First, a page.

tomalley, get baked

In New England, lobster officials want to get out the message that lobster meat is safe to eat. Most consumers already avoided the tomalley before the FDA advisory, they said.
"Yes, the tomalley during red tide season is not good. But once you get rid of the tomalley, the lobster meat is terrific," Spinazzola said.


Scrape out the green tomalley, or liver, from the lobster's body. Some recipes, such as baked stuffed lobster and lobster bisque, use the liver.

Urban Dictionary: get baked


get baked. Smoking a larger than normal quantity of marijuana, usually resulting in a good few hours of laziness, desire to eat fast food (or junk food) and/or fall ...


(tə-măl'ē, tŏm'ăl'ē) pronunciation
n., pl. -leys.
The soft, green liver of cooked lobster, considered a delicacy.
[Galibi tamali.]
Wikipedia article "Tomalley".


(tə-măl'ē, tŏm'ăl'ē) pronunciation

2008年7月29日 星期二



('spēk', nyū'-) pronunciation


Deliberately ambiguous and contradictory language used to mislead and manipulate the public.

[From Newspeak, a language invented by George Orwell in the novel 1984.]






北京市規劃委員會(Beijing Municipal Planning Commission)副主任談緒祥在週日的新聞發佈會上表示﹐北京2008年奧運會將使用的37個競賽場館和56個訓練場館已全面竣工﹐即將迎來世界各國的賓朋。但是與會記者仍不依不饒地追問中國政府對其他承諾的履行情況。

雖然報導奧運的註冊記者人數已達到了大約2萬人﹐但他們當中有些人表示自己並不能以習以為常的自由方式進行報導。上週在場面混亂的最後一批奧運門票銷售現場﹐中國警察和香港記者之間爆發了肢體衝突。至少一名記者遭到了警方拘留﹐而且當時的錄像顯示身著制服的警察粗暴地詢問、有時還推擠、攻擊了幾名記者。香港記者協會(Hong Kong Journalists Association)將這一事件稱為對新聞自由的肆意踐踏。


中國方面還投入了大量資源來加強安全保衛﹐防範在奧運期間可能出現的恐怖襲擊和政治抗議。上週五﹐美國某恐怖活動監控公司披露了一段從一自稱為土耳其斯坦伊斯蘭黨(Turkistan Islamic Party)的組織獲得的錄影﹐他們威脅稱將在奧運期間發動襲擊﹐並表示為近期中國幾起致人傷亡的爆炸事件負責。







另一個與媒體相關的批評是互聯網的接入問題﹐根據其一貫做法﹐中國政府會過濾掉與政治和色情有關的內容。國際奧委會主席雅克•羅格(Jacques Rogge)今年4月份在接受採訪時曾表示﹐他已經得到了北京方面的保證﹐絕不會審查註冊記者的網絡使用。

但是在剛剛開放的北京奧運會主新聞中心(Main Press Center)里﹐仍有十餘個網站無法登錄﹐其中包括部分知名媒體的網站﹕香港發行量第二大的報紙《蘋果日報》(Apple Daily)以及英國廣播公司(British Broadcasting Corp.)的中文網站等等。其他不能登錄的網站還有國際救援組織樂施會(Oxfam)的香港網站﹐維基百科(Wikipedia)中文版以及香港影星劉德華(Andy Lau)的個人網站。






上週五﹐來自香港《南華早報》(South China Morning)的攝影記者王智強被警方拘留。據他所說﹐他當時正在拍攝購票人群涌向售票窗口的混亂場面。新華社報導﹐王智強穿過了路障進入了管制區﹐並踢傷了一名民警的襠位。



此外﹐在YouTube Web上發佈的一段由香港電視廣播(Television Broadcasts Ltd.)拍攝的錄像顯示奧運場館附近混亂不堪﹐許多人在警方的推擠下向後退去。該視頻還顯示﹐警方試圖通過劃線驅使記者後退﹐使之無法拍攝當時場景。然後一個警察從警戒線下方鑽過﹐攻擊了一位不肯挪動的記者﹐將他推倒在地。

另一段由Network of the World發佈的視頻顯示﹐一些警察在平息了一場爭鬥之後要求在一旁報導的記者出示證件。一位警官一一盤問記者來自哪家媒體。一個記者回答說來自香港﹐這位警官表示﹐哦﹐你來自香港﹐但你現在人在北京﹐就必須遵守北京的法律。

香港外國記者俱樂部(Foreign Correspondents' Club)的發言人莫泛思(Francis Moriarty)說﹐該組織將舉行會議探討這一系列事件。


Geoffrey A. Fowler / Mei Fong / Loretta Chao

2008年7月28日 星期一

Cloud GatesTrinity

Cloud Gate 雲門

The Big Bean
The official name of this sculpture is "The Cloud Gate" but I doubt you'll hear it called that anywhere other than in Chicago PR materials. I've heard it called, "The Big Bean," "The Jelly Bean," "The Kidney Bean," and just plain old "The Bean." Whatever you call it, it's an attention grabber.

Frugal Traveler | Chicago

Amid Architectural Glories, Piles of Cheap Fun

Peter Wynn Thompson for The New York Times

Anish Kapoor’s “Cloud Gate,” one of the modern touches in Millennium Park in the Loop, literally reflects some of Chicago’s notable architecture.

Published: November 4, 2007

TO drive into Chicago on a sunny Friday afternoon is to experience the city the way God — or at least the holy trinity of Daniel Burnham, Louis H. Sullivan and Mies van der Rohe — intended it. Iconic skyscrapers rise from the strip-mall-strewn prairie to pierce the blue in a jumble of geometries, their glinting glass, steel, stone and concrete announcing the power and prestige of the capital of the Midwest.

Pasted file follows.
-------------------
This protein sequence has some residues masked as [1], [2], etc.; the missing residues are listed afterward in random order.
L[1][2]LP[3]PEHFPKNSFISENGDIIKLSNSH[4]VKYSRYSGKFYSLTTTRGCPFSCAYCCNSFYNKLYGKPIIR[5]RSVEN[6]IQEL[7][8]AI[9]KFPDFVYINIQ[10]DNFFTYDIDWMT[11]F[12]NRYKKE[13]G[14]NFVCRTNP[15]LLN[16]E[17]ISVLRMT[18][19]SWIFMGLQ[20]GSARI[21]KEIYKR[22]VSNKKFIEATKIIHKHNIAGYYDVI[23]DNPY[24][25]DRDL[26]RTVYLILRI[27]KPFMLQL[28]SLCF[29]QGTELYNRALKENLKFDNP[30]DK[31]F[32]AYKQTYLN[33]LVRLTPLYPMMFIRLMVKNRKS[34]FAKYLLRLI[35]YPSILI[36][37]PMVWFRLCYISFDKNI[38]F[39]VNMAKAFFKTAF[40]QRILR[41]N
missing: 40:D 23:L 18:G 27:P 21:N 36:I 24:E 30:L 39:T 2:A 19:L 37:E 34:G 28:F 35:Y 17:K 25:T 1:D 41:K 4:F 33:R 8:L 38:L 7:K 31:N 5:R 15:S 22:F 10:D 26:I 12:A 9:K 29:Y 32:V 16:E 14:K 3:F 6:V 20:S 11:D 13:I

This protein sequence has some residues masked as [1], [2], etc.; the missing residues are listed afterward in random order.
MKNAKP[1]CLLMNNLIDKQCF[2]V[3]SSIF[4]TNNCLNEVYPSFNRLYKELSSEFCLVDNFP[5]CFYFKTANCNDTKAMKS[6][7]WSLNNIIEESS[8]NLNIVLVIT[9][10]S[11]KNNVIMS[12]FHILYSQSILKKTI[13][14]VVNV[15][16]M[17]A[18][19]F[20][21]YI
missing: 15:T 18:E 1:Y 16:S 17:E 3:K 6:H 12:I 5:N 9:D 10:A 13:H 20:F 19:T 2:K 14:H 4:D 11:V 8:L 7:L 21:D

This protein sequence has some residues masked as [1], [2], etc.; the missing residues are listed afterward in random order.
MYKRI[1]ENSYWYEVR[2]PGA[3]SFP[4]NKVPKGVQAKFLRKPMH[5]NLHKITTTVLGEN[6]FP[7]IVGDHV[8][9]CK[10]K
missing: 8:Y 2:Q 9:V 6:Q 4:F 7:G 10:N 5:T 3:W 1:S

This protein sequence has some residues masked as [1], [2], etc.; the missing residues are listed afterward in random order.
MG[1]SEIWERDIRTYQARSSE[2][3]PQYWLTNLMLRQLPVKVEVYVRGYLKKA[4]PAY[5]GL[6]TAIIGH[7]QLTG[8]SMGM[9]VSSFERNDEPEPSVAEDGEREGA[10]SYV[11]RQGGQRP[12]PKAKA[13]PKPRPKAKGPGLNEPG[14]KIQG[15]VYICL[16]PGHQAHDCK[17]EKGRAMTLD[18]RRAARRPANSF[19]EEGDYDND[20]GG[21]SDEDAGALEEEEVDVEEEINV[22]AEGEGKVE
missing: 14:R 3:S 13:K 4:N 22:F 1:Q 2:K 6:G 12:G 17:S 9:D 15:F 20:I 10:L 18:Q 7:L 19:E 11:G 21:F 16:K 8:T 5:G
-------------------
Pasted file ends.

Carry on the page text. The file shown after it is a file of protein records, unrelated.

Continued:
Trinity, Holy:三位一體;天主聖三:即聖父、聖子、聖神(靈)。唯一的天主,卻有三位。天主聖三奧蹟包括愛的給予〔陽〕、愛的接受〔陰〕、愛的合一〔合〕。又稱 Blessed Trinity。

Trinity Sunday:聖三節(瞻禮);聖三主日:特別敬禮天主聖三的主日,通常在聖神降臨後的主日。





Elohim God


The Holy Spirit ruah

sweetheart, sweetmeats, Roman Holiday, meat,nub


nub Show phonetics
noun [U]
the most important or basic part of something:
What do you think is the nub of the problem?

書中大衛把 sweetheart誤聽為 sweetmeats,思果譯為「戀人」「蓮仁」,其實也在譯原文的修辭創意(思果討論時 把這句歸為雙關語,其實應為「飛白」修辭格,也即因字形、語音相近而寫錯說錯)。
假如再深入討論 sweetmeat到底是什麼東西便譯死了。 」

wo:「我想sweetheart和 sweetmeats或可分別譯為「甜心」和「甜點」。」


由「借形」修辭格想到你(hc按:「小讀者」)日前提到的Roman Holiday(重溫林以亮的文章),發現這個成語可有三個面向:



三、「借形」用法:也即只採用字面的意義,我覺得電影用的是這個層面。 」

****關於sweetheart 和 sweetmeats


noun [C] OLD-FASHIONED蜜餞、甜食、甜點
a small piece of sweet food, made of or covered in sugar


Chapter 5 - David Copperfield - Charles Dickens (1812-1870)

By and by, he said: 'No sweethearts, Ib'lieve?... Sweetmeats did you say, Mr. Barkis?' For I thought he wanted something else to eat, and had pointedly alluded to that description of refreshment. 'Hearts,' said Mr. Barkis. 'Sweet hearts; no person walks with her!'. 'With Peggotty?'. 'Ah!' he said. 'Her.'. 'Oh, no. She never had a sweetheart.'. ...

**** meat古來有"食物"意。所以新譯就直接採"food"

One man's meat is another man's poison. SAYING
said to emphasize that people like different things)

Webster's 1913 Dictionary 之網頁
\Meat\, n. [OE. mete, AS. mete; akin to OS. mat, meti, D. met hashed meat, G. mettwurst sausage, OHG. maz food, Icel.matr, Sw. mat, Dan. mad, Goth. mats. Cf. {Mast} fruit,{Mush}.]

1. Food, in general; anything eaten for nourishment, either by man or beast. Hence, the edible part of anything; as, the meat of a lobster, a nut, or an egg. --Chaucer.

創 世 紀 Genesis 1:29 [hb5]  神說、看哪、我將遍地上一切結種子的菜蔬、和一切樹上所結有核的果子、全賜給你們作食物。

[kjv] And God said, Behold, I have given you every herb bearing seed, which is upon the face of all the earth, and every tree, in the which is the fruit of a tree yielding seed; to you it shall be for meat.